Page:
This photo shows a technician use a scanner device to take temperature of man wearing mask in assessment for COVID-19.
RESEARCH FEATURE

COVID-19 Posing Grim Challenge for Sickle Cell Disease Patients


The coronavirus pandemic has caused tragedy and turmoil for millions of people around the world, but it has been particularly unkind to one group whose health journey is often overlooked: Those with sickle cell disease.

A growing number of studies now suggest that people with this painful genetic blood disorder who also are infected with SARS-CoV-2, the virus that causes COVID-19 disease, are more vulnerable to severe health complications than the rest of the population. They also have higher death rates. It is why more than ever, health experts say, people with sickle cell disease need to be vigilant about protecting themselves.

To underscore the point, one group of U.S. researchers recently established an international registry, called the SECURE-SCD Registry (
https://covidsicklecell.org/), to collect data on COVID-19 cases among people with sickle cell disease. The researchers are using it to assess the impact of factors such as genotype, prior sickle cell disease complications, or sickle cell disease related medications, on health outcomes. They say they hope the project will ultimately save lives.

In a recent study, the researchers analyzed March-May 2020 data from 178 people from 22 states who were enrolled in the registry. The researchers showed that 69% of people with sickle cell disease who were infected with coronavirus were hospitalized, 11% were admitted to the intensive care unit, and 7% died, rates much worse than those in the general population who have COVID-19.

“These findings are alarming,” said Julie Panepinto, M.D., the study’s principal investigator and a professor of pediatrics at the Medical College of Wisconsin in Milwaukee. “We’re seeing a much higher death rate than the population at large—perhaps 3 to 4 times higher. It’s becoming clear that if you do have sickle cell and get COVID, you’re likely to have a more severe course for the illness. One of our goals is to find out why.”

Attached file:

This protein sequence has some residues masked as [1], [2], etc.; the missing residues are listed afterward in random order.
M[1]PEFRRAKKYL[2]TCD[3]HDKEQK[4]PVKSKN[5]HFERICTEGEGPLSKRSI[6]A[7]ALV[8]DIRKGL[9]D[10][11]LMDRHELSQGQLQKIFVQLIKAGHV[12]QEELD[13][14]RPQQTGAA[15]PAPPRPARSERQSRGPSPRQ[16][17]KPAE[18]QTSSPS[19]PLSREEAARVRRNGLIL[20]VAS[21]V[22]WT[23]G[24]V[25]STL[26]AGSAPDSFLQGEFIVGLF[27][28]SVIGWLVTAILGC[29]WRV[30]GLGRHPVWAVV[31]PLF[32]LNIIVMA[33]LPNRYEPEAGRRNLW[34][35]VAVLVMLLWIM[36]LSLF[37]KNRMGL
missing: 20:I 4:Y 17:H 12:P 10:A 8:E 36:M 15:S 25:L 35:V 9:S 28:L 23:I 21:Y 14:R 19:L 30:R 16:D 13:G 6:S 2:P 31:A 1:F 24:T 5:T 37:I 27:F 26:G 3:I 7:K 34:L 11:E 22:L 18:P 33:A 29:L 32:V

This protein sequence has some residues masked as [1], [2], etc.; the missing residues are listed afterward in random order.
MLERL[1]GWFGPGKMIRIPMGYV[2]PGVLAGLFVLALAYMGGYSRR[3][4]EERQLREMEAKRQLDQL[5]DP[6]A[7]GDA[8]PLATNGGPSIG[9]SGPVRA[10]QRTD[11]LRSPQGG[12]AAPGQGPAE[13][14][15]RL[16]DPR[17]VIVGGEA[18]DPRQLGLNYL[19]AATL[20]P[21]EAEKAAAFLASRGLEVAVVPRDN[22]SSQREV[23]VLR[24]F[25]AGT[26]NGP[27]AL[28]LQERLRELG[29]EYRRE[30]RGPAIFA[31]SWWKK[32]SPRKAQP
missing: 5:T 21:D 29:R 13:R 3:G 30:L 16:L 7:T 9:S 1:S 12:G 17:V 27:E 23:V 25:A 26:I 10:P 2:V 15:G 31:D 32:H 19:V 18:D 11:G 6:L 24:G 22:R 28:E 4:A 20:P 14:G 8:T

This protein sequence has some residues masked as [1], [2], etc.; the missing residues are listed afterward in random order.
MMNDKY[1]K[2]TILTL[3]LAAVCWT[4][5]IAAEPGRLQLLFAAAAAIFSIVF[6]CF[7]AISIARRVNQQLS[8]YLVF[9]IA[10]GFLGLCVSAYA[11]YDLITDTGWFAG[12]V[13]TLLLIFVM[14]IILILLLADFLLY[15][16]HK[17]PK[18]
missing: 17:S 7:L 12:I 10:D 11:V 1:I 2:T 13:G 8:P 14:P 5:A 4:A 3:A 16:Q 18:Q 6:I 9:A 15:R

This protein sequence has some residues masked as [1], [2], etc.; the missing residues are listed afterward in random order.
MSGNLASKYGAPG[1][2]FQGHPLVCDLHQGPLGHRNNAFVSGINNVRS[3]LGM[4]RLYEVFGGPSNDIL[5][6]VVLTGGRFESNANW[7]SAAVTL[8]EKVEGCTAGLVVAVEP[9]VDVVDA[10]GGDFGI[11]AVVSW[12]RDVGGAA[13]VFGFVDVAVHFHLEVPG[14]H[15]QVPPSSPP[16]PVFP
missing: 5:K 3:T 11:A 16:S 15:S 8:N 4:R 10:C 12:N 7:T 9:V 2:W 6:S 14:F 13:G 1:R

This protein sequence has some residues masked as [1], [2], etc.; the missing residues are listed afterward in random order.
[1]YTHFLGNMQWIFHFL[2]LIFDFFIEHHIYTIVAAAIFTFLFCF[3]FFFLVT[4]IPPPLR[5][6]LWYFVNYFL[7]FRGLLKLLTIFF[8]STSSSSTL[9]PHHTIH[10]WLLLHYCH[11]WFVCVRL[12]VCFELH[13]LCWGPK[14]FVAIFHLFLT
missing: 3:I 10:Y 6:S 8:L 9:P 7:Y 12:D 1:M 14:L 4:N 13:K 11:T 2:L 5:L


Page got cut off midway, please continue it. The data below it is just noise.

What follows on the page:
The study appeared in the CDC’s journal Emerging Infectious Diseases.  It was supported in part by the National Center for Advancing Translational Sciences, part of the National Institutes of Health.

Sickle cell disease is a group of inherited disorders caused by an abnormal protein in red blood cells. It affects about 100,000 people in the United States and millions worldwide, particularly people of African descent. Complications of the disease include severe pain, infections, organ damage, stroke, and premature death.

Previous studies have shown that influenza symptoms are more severe and hospitalization rates higher among persons with sickle cell disease than those who do not have it. But the virus that causes COVID is not like the virus that causes influenza and appears to have a much more harmful effect on the sickle cell disease population.

In their efforts to understand why, researchers already are noting common trends. For example, over half of the registry patients who are sick with COVID had a history of frequent acute pain crises in the prior three years. About a third report having had a history of acute chest syndrome in the prior three years, a complication marked by fever, chest pain, or difficulty breathing. Whether these factors are simply more common in the sickle cell population in general or represent a key to understanding their risk of having severe COVID complications is something the researchers are studying, Panepinto said.

Also, among the 13 people in the registry who died, the researchers found that, as a group, they had high proportions of certain medical conditions in the previous three years—including pulmonary hypertension, decreased kidney function, and stroke. Of these 13 deaths, eight occurred in those with severe or critical COVID-19. But the remainder surprisingly occurred in those with mild or moderate COVID-19, they said.

“We’re just starting to learn more about the link between sickle cell and COVID and more data is being added each week from healthcare providers from around the world,” said Panepinto, who is an NHLBI grantee and member of the NHLBI Advisory Council. “The more data that gets added to the registry, the more we can learn about this important topic.”

She strongly suggests that people with sickle cell disease closely follow public health guidelines for preventing COVID—wear a mask, wash hands regularly, and observe physical distancing guidelines—to minimize their risk. Avoiding crowds and staying home, if possible, is another good strategy, she said.

 

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